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On-road and off-road in the all-new Ford Bronco


AUSTIN, Texas—Ford is on a roll right now. In the past few weeks, it debuted a $40,000 electric F-150 pickup truck and a $20,000 hybrid Maverick pickup, and both appear to be instant hits as they rack up tens of thousands of preorders each. But last July, the company took the wraps off an SUV that may prove even more popular than either of those trucks—”popular” to the tune of almost 200,000 deposits. I am, of course, referring to the newly resurrected Ford Bronco, and Ars just spent a day testing out the Bronco on- and off-road in Austin, Texas to find out if we should believe the hype.

The original Ford Bronco was introduced in 1966 and must surely count as one of the earliest SUVs to be offered by any automaker. The Bronco name continued in production through five generations until it was retired in 1996, ironically because the market had tired of big SUVs. But obviously, big is back in vogue now, and all those preorders show the wisdom in Ford’s decision to reprise the storied nameplate.

Purists will be pleased to know that the new Bronco, like its forebears, remains resolutely a body-on-frame vehicle. The design calls back to the original without looking too retro, and it is highly modular. The doors are removable with just a pair of screws and a disconnected electrical connection, and Ford supplies bags for the front doors that keep them from getting scratched up. The bagged doors fit snugly in the trunk so you don’t have to leave them by the side of the road or trail. (The bags also have graphics showing how to stack them all together, and there’s even a QR code that takes you to a video on how to remove the doors.) This attention to detail on small stuff is evident everywhere, with a plethora of mounting points and 12 V and USB ports for things like cameras, lights, and so on.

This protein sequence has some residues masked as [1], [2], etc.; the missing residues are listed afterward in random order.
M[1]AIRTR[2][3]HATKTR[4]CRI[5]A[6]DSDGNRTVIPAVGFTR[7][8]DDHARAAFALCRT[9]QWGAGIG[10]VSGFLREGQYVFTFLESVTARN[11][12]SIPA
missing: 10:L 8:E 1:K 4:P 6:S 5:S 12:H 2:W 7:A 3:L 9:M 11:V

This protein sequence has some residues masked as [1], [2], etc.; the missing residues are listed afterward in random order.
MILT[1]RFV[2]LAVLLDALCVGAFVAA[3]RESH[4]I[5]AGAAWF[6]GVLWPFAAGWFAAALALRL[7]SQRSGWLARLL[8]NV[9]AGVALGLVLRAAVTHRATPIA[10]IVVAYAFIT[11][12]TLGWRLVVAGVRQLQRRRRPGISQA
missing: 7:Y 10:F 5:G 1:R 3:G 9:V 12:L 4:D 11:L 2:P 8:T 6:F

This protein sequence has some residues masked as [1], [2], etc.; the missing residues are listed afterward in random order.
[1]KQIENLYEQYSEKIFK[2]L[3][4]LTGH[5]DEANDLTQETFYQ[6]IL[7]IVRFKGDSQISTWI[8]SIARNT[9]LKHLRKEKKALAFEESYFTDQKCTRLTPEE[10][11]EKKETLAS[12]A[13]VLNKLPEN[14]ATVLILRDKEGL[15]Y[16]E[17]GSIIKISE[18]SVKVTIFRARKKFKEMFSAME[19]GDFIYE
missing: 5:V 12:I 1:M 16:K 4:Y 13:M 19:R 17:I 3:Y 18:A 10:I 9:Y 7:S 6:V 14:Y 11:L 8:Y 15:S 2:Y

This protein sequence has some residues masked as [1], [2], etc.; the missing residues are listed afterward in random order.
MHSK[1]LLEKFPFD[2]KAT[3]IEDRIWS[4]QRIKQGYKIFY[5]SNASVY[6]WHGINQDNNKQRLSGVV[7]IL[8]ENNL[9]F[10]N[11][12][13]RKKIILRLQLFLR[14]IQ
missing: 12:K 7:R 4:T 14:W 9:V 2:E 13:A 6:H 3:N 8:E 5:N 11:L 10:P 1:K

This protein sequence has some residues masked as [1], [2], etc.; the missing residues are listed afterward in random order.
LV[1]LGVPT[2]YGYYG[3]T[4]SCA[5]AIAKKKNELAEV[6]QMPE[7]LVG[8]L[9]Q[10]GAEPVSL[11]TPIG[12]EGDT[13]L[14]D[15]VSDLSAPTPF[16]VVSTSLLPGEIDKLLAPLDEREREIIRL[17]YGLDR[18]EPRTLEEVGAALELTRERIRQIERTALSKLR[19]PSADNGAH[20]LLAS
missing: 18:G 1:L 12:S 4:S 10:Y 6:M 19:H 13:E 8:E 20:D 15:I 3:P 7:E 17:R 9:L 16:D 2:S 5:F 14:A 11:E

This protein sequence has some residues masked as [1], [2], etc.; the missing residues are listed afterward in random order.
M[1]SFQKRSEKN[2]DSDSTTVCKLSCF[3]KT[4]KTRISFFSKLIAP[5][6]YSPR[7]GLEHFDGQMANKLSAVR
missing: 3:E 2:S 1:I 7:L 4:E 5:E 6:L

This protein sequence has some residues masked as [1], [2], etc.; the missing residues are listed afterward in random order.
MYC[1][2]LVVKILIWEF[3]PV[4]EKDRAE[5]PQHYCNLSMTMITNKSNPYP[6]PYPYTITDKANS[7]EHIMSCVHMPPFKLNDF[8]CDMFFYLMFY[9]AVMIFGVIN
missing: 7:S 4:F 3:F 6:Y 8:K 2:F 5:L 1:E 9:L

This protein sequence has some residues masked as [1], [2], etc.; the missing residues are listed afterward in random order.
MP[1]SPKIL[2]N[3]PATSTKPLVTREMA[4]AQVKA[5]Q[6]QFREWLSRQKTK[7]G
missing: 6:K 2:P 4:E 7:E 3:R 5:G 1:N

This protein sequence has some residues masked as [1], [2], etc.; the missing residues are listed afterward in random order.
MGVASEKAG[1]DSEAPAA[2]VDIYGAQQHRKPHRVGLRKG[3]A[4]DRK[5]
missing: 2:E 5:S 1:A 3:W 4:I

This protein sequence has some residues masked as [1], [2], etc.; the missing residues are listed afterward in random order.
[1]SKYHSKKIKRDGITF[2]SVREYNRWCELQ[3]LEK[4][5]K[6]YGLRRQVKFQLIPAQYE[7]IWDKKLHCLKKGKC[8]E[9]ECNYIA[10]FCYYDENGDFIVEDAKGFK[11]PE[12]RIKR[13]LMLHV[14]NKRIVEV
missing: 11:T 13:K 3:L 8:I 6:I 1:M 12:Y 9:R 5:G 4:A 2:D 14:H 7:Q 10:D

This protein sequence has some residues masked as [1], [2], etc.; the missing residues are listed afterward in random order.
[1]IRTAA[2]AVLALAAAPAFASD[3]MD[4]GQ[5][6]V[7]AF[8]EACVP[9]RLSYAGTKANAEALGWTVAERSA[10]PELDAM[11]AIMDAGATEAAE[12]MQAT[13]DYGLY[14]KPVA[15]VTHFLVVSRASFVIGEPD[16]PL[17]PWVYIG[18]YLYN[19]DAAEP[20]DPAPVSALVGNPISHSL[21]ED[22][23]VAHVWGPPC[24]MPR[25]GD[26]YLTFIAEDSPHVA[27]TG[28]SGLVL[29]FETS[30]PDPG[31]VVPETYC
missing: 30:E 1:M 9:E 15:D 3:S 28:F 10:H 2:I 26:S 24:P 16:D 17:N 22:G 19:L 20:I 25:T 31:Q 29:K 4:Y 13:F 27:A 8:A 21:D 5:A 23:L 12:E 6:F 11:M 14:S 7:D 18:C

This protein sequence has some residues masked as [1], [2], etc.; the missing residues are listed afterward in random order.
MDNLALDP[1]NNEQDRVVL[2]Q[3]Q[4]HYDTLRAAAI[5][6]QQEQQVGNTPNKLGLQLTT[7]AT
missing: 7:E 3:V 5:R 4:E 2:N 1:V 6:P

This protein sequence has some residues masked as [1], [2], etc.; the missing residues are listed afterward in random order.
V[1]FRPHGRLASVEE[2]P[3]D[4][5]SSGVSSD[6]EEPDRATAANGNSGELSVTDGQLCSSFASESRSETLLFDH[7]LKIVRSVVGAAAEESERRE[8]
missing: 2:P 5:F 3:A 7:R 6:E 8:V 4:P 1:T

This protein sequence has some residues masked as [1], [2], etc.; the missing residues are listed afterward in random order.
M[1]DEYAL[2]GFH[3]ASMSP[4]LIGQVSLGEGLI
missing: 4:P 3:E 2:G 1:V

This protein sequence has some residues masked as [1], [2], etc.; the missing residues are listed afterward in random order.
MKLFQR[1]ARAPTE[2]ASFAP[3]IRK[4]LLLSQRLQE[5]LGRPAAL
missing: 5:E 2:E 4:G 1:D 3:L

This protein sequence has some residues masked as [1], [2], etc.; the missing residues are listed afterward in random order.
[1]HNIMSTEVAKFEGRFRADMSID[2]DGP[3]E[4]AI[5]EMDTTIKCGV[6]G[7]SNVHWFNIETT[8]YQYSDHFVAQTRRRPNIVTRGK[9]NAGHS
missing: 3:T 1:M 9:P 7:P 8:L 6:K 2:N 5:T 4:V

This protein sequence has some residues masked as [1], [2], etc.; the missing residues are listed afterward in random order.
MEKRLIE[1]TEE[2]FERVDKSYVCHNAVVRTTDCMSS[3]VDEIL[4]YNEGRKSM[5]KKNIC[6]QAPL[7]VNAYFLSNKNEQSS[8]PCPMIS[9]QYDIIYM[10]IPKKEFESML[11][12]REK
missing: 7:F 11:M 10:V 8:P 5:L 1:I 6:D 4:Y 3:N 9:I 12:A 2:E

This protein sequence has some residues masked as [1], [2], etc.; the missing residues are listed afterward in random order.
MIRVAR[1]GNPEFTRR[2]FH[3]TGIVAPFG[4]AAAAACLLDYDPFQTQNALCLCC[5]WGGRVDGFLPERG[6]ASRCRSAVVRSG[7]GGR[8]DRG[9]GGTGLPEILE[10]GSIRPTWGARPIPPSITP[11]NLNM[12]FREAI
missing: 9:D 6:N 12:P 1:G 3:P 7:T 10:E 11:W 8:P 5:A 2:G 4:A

If you’re short, climbing up into a Bronco can be a challenge. The grab handle (which is coated in a high-grip plastic) is attached to the side of the dash rather than up on the roof where you might expect it. The interior has been designed with getting dirty in mind: passive drains abound, and in the case of some trim levels, even more drains can be unplugged when you want to wash everything out. Since the doors are removable, there are controls for the windows and mirrors on the center console, and the mirrors themselves are mounted just in front of the A pillars. I am told this setup caused a lot of extra work to balance the competing demands of good visibility without adding too much drag or wind noise.



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